By gross histology, TESI develops on a scaffold with a luminal facing epithelium and surrounding mesenchyme. The vascular supply is dually contributed by de novo vascularization from donor endothelial progenitor cells and neovascularization from the host, and although capillary formation remains attenuated and rudimentary, the lymphatic network continues to grow. The epithelial surface can range in architecture from a flat epithelium to alternating villus and crypt-like structures similar to mature native small intestine. Immunofluorescent staining of mature markers of epithelial and mesenchymal cell types demonstrate the ability of OU to restore ISCs, secretory and absorptive epithelial cell types, and numerous mesenchymal support cells. In both a mouse and a swine model we can transplant intestinal stem cells.

WP 6
-Dynamic public-facing website developed, updated and integrated with
-Development and dissemination of digital engagement tools.
-Built capacity within the INTENS consortia for public engagement through establishing a network of communicators, the production of tools to communicate digitally and through face-to-face engagement.
-Online Q&A with patient family support group.
-INTENS researchers received training at Hydra Summer School on Stem Cells and Regenerative Medicine.

WP 7 and WP8
WP7 activities covered all aspects of project monitoring, reporting, financial and contractual administration in accordance with the Commission’s rules, ensuring proper communication within the consortium and implementing the project governance’s decisions.
Copies of ethics approvals and renewals were collected and checked by an Ethics External Expert (Prof. Ana Carvalho), and the related deliverable (D6.9) was submitted.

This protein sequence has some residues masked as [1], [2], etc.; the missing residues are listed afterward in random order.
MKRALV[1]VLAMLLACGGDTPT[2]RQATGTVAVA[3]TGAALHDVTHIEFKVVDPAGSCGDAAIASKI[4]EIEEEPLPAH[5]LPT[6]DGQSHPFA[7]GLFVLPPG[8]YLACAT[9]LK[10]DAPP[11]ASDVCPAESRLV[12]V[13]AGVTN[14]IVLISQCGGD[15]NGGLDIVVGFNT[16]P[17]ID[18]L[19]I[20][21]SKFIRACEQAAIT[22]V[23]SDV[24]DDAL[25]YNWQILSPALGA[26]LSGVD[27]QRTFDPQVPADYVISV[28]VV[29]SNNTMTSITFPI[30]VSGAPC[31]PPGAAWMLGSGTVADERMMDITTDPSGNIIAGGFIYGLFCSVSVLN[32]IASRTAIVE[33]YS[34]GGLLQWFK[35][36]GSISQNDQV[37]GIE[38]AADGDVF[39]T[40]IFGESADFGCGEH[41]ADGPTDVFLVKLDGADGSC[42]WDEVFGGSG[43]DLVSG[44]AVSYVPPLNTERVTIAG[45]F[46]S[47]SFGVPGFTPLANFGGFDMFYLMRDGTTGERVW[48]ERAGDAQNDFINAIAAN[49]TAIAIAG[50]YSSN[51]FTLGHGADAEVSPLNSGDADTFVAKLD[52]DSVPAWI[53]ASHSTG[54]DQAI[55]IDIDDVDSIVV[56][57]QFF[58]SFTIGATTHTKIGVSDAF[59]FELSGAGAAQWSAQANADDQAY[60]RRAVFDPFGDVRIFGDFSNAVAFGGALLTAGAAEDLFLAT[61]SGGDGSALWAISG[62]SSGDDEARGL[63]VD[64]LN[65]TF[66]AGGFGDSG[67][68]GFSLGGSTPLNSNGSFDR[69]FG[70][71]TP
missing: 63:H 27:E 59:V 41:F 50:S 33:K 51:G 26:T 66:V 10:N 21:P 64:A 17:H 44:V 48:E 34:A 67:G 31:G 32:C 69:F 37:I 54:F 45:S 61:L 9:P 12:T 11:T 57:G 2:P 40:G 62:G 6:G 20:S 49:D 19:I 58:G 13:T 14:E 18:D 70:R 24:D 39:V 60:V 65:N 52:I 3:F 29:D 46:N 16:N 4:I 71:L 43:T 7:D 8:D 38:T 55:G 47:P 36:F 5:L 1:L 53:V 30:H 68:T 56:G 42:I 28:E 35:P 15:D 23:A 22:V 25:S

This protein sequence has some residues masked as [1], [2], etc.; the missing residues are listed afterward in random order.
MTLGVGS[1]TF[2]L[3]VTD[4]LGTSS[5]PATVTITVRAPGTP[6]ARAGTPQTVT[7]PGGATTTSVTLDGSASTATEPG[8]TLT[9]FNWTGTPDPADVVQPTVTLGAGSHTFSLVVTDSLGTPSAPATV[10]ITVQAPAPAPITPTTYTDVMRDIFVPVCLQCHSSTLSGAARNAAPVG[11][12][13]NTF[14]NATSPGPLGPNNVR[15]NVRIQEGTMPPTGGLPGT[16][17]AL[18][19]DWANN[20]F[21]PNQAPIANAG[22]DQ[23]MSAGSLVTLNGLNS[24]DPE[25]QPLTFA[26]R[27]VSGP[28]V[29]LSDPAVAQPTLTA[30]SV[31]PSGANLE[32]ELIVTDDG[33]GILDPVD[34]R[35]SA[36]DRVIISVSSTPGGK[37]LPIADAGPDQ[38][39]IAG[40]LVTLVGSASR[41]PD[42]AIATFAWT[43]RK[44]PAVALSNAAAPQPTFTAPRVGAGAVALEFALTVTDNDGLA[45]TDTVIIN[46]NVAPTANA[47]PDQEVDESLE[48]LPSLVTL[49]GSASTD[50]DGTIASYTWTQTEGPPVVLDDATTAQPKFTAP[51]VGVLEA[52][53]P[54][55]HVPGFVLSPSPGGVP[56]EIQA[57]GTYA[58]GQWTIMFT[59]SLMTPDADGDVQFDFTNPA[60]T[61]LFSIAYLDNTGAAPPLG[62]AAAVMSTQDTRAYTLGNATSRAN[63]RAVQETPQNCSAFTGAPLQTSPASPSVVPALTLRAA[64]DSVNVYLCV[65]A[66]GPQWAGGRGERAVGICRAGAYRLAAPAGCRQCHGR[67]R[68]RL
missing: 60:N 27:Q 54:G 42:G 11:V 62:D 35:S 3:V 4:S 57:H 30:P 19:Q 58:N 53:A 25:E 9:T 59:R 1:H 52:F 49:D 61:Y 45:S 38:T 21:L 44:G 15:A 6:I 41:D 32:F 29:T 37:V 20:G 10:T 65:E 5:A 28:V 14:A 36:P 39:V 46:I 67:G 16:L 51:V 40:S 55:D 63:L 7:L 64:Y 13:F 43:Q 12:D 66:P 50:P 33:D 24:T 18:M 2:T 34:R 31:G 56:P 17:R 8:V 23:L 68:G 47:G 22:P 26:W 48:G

To summarise the most recent findings reported in the 2 published articles ( and
A) We construct autologous jejunal mucosal grafts using biomaterials from paediatric patients affected by SBS and show that patient-derived organoids can be expanded efficiently in vitro. In parallel, we generate decellularized human intestinal matrix maintain the intact structure and composition of the biological scaffolds. We could reveal that profiles of human small intestine and colon scaffolds are very similar, indicating that they can be used interchangeably as platforms for intestinal engineering. This open up the possibility of using the residual colon as scaffolding in children who have lost the entire small bowel. Indeed, seeding of jejunal organoids onto either type of scaffold reliably reconstructs grafts that exhibit several aspects of physiological jejunal function. We were also able to transplant them in vivo and demonstrate they can survive to form luminal functional structures for a short time. These findings provide proof-of-concept data for engineering patient-specific jejunal grafts for children with intestinal failure, ultimately aiding in the restoration of nutritional autonomy.
B) Using tissue engineering and the intrinsic self-organization properties of cells, we induce intestinal stem cells to form tube-shaped epithelia with an accessible lumen and a similar spatial arrangement of crypt- and villus-like domains to that in vivo. When connected to an external pumping system, the mini-gut tubes are perfusable; this allows the continuous removal of dead cells to prolong tissue lifespan by several weeks, and also enables the tubes to be colonized with microorganisms for modelling host–microorganism interactions. The mini-intestines include rare, specialized cell types that are seldom found in conventional organoids. They retain key physiological hallmarks of the intestine and have a notable capacity to regenerate. Our concept for extrinsically guiding the self-organization of stem cells into functional organoids-on-a-chip is broadly applicable and will enable the attainment of more physiologically relevant organoid shapes, sizes and functions.